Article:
If I’m buidling a tribeam using two treehouse tabs and one tab can hold between 8 and 10 thousand punds, does that mean a two tab tribeam can hold 16 to 20 thousand pounds?


    • Marketing says:

      Josh – thank you for your question. We will follow up with you soon.


    • Marketing says:

      Josh – Here is a response from Joe Salinas, our Director of Operations for Tree Top Builders.

      Josh, thanks for contacting us! We’re committed to helping people get up into trees in the safest and most enjoyable ways possible. TAB load calculations can be complicated, and ultimate capacity is a function of TAB geometry, load placement along the perch, installation technique and, most importantly, the properties of the tree you are installing them in. We typically install our standard tribeams using two TABs, one at the lower vertex, where the legs meet and connect to our Double Knee Brace, and one at around the midpoint of the horizontal member. If properly assembled and installed, the load should be distributed more or less equally between the two TABs, thereby “doubling” the load capacity of a single TAB. There are ways of reinforcing one or both TAB, using hardware available through, to further increase the load capacity of your treehouse support system. If you would like more specific information on an estimated load capacity for your system, we do provide engineering services, and have in the past helped treehouse builders get through challenging permitting and design issues.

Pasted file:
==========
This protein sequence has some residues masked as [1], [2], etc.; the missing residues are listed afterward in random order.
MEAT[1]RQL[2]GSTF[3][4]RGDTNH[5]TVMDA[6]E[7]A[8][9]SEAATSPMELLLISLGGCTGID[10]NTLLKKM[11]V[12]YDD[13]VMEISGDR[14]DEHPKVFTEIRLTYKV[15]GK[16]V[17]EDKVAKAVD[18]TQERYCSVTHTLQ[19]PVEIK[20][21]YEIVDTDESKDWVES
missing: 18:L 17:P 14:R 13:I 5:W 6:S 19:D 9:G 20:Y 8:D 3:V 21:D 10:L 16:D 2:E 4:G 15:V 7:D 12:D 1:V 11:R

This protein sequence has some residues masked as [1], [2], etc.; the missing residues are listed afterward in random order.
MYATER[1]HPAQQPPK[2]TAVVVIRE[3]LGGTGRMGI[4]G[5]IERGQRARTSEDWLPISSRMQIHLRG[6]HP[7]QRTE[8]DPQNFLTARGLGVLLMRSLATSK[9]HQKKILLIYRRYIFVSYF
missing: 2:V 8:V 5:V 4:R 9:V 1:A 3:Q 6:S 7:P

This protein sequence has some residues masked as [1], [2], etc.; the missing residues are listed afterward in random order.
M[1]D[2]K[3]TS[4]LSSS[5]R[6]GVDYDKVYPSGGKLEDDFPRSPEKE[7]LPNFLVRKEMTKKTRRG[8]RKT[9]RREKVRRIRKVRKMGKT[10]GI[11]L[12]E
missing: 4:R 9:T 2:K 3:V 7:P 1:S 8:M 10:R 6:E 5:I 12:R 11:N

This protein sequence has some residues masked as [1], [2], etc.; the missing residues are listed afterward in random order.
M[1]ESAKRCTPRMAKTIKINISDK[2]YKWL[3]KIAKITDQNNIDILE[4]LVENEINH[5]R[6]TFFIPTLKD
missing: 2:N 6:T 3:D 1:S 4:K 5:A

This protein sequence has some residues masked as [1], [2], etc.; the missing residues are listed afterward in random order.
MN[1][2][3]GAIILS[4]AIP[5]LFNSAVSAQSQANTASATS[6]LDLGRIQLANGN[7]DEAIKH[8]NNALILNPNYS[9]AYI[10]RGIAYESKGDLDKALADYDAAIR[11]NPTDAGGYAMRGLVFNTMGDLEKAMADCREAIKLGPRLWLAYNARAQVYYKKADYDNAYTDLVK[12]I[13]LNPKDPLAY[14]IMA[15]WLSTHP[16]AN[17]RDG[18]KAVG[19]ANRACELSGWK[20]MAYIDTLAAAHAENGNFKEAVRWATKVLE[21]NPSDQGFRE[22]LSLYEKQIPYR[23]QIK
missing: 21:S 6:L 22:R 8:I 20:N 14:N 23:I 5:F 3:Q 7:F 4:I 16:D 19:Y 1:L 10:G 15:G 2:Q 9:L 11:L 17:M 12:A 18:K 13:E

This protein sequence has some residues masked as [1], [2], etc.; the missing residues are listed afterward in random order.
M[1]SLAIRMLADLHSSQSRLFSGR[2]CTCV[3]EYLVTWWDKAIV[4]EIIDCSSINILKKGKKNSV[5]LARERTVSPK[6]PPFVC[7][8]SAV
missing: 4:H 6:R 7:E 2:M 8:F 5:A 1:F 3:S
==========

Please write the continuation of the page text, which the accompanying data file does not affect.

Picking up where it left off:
Joe Salinas PE, PMP
      TTB Operations

  7. Mark says:

    Good evening
    Could you please tell me what’s the best way to fix floor bearers to a tree.